PERFORMANCE MEASUREMENT AND
VALUE BASED MANAGEMENT
Part II of a series on Value Based Management


Introduction

In the article on Value Based Management (VBM) in the December 1999 edition of Focus Magazine, we described a broad framework of tools.  The purpose of VBM is to create a holistic measurement and management mechanism that is designed to facilitate improved organization performance.  In VBM, as we describe it, we embrace methodologies such as strategy development, Balanced Scorecard, Activity Based Costing, process management and best practices, all of which involve significant measurement efforts. This article will focus on measurement as a key management methodology with which to drive organization performance within the context of VBM.

Value Based Management is a term that is being popularized by consultants and management journals.  Even Dilbert [1] referenced VBM in a recent cartoon.  To many people in Europe, and to a lesser degree in North America, VBM relates to deployment of the logic of Economic Value Added (can’t use the acronym because Stern Stewart copy- righted it), Shareholder Value Added (SVA) or Market Value Added (MVA).  All of these determine the relative value of earnings to the cost of money. In each case, SVA, MVA and Economic Value Added are a measurement.  In other words, when defined this way, VBM is about the focusing of managers’ energy to apply organization efforts towards maximizing financial performance.  Furthermore, these financial measures are applicable only to commercial, for-profit organizations.  Other financial measures are more appropriate for government and not-for-profit organizations.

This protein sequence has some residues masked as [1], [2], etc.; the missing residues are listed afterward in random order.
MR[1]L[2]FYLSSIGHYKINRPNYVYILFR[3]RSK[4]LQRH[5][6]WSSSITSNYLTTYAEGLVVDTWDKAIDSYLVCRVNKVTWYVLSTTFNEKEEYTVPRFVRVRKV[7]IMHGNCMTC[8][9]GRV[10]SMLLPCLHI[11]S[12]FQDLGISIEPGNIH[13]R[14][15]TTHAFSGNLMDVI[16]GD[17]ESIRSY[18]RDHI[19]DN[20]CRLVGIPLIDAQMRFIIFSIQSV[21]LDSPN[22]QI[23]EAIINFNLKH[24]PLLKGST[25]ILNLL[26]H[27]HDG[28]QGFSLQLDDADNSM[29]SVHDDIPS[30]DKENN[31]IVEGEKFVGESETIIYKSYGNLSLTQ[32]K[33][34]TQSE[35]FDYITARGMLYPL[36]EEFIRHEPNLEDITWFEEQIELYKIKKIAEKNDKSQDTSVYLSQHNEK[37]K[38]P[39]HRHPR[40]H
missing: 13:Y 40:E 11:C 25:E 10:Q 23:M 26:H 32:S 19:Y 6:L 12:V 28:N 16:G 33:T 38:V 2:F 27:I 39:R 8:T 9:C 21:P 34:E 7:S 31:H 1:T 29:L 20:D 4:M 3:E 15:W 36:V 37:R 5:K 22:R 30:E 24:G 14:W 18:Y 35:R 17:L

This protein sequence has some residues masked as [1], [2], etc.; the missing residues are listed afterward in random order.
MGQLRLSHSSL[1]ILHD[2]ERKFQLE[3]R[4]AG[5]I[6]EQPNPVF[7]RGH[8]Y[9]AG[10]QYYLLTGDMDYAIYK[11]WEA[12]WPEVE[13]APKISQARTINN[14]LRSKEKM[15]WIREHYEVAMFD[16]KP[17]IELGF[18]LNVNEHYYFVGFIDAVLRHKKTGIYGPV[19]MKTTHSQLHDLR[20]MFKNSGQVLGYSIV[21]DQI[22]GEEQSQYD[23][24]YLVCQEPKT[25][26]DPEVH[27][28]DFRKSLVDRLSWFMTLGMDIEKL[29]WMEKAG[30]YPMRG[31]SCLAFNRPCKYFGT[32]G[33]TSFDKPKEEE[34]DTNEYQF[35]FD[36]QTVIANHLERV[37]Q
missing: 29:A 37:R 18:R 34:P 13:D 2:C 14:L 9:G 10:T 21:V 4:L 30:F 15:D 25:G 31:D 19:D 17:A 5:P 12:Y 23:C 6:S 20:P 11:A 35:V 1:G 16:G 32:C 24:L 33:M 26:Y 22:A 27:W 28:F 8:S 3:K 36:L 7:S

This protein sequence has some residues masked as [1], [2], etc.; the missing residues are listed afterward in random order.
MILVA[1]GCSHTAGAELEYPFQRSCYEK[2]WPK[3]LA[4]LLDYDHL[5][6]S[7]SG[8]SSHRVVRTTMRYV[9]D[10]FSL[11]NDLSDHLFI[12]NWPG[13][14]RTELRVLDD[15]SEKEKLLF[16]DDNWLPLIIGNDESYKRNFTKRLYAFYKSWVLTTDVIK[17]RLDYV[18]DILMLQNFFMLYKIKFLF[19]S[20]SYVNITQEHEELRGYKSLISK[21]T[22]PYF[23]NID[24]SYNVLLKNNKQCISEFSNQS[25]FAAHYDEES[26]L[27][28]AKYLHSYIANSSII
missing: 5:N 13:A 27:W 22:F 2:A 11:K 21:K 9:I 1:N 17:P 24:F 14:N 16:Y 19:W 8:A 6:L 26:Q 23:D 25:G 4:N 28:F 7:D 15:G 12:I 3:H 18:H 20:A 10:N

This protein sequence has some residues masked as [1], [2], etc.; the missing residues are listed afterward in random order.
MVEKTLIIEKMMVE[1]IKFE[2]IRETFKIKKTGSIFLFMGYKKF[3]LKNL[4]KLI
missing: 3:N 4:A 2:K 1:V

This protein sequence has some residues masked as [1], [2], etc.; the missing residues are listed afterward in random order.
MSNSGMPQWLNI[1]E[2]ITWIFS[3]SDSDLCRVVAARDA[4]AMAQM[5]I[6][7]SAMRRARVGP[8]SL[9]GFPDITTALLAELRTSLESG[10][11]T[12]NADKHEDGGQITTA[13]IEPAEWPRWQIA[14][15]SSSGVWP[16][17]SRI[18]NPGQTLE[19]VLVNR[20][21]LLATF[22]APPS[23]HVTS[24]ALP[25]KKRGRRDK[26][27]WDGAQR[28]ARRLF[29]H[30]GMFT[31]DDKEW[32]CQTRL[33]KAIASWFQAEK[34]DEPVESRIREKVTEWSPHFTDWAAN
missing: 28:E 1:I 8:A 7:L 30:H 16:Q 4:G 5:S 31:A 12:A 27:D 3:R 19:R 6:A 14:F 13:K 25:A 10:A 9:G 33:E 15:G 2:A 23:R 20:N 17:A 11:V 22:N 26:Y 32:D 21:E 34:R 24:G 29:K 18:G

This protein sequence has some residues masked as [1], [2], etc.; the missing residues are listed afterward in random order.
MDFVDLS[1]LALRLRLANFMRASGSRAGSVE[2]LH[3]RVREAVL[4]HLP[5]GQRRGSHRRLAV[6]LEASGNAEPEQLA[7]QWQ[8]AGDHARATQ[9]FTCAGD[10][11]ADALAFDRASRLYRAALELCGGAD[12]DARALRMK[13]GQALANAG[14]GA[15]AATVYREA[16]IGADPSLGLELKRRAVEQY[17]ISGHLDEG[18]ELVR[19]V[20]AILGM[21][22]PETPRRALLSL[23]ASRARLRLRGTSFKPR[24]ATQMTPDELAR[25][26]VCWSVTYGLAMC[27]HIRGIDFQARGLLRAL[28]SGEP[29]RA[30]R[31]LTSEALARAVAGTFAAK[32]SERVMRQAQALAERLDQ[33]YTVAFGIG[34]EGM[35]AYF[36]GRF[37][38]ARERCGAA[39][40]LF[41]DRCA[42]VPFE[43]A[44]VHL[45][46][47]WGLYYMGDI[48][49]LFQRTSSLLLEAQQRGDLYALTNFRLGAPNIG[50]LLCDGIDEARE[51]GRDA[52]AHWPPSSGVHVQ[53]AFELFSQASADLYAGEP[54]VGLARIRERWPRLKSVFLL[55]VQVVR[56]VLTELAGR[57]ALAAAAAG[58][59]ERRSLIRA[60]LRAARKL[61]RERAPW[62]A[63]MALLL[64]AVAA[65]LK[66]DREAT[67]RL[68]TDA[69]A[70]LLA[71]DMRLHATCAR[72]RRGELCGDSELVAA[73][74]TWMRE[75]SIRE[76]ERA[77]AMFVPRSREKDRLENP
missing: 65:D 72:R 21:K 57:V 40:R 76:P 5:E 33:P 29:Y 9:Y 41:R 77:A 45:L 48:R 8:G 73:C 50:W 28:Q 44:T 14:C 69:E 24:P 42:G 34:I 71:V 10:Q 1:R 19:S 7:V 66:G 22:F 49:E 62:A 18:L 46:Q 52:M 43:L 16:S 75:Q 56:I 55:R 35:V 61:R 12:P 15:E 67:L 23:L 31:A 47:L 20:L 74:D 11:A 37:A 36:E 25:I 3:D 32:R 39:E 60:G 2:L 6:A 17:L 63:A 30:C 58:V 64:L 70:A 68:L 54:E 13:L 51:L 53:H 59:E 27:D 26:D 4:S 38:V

[1] Dilbert, The Comic Zone, created by Scott Adams.  1998 United Feature Syndicate, Inc


Financial analysis is very important to the development of adequate measurement systems. Revenue growth and optimal cost represent the primary operational drivers of financial value creation.  Dupont analysis can be used to decompose the primary drivers into their component parts: